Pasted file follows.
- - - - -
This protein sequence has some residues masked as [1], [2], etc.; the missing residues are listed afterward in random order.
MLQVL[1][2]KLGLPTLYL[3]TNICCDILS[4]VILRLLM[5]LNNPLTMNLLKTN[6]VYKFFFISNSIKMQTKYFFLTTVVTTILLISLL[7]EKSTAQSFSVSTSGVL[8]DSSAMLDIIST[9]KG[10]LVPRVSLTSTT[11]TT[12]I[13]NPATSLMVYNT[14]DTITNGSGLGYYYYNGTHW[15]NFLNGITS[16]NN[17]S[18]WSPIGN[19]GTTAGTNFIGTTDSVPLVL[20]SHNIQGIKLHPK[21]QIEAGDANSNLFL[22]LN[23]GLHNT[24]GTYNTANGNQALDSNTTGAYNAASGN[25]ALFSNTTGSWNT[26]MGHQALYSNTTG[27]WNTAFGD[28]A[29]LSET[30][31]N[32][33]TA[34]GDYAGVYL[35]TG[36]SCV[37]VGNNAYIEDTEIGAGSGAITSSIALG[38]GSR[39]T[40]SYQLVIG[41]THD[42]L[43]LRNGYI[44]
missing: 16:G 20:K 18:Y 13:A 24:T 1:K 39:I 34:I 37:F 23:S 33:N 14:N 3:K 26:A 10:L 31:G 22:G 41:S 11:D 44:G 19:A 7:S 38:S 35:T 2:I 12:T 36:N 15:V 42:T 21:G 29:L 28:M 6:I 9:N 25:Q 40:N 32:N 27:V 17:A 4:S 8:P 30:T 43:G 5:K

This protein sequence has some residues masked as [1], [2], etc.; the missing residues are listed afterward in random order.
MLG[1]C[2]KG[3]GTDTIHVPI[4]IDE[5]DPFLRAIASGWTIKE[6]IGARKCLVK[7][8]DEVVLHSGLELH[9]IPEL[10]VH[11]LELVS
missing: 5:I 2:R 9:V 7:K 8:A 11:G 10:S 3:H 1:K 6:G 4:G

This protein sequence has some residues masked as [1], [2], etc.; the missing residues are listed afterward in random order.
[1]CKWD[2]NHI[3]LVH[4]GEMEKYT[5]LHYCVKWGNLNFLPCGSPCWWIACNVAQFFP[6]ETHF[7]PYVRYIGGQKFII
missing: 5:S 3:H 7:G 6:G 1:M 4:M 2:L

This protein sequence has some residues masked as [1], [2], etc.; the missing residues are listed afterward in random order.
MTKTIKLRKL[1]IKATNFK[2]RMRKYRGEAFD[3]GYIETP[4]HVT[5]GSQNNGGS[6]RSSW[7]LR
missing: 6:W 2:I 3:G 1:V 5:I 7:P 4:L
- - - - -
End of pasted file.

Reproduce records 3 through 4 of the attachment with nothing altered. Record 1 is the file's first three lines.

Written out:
This protein sequence has some residues masked as [1], [2], etc.; the missing residues are listed afterward in random order.
[1]CKWD[2]NHI[3]LVH[4]GEMEKYT[5]LHYCVKWGNLNFLPCGSPCWWIACNVAQFFP[6]ETHF[7]PYVRYIGGQKFII
missing: 5:S 3:H 7:G 6:G 1:M 4:M 2:L

This protein sequence has some residues masked as [1], [2], etc.; the missing residues are listed afterward in random order.
MTKTIKLRKL[1]IKATNFK[2]RMRKYRGEAFD[3]GYIETP[4]HVT[5]GSQNNGGS[6]RSSW[7]LR
missing: 6:W 2:I 3:G 1:V 5:I 7:P 4:L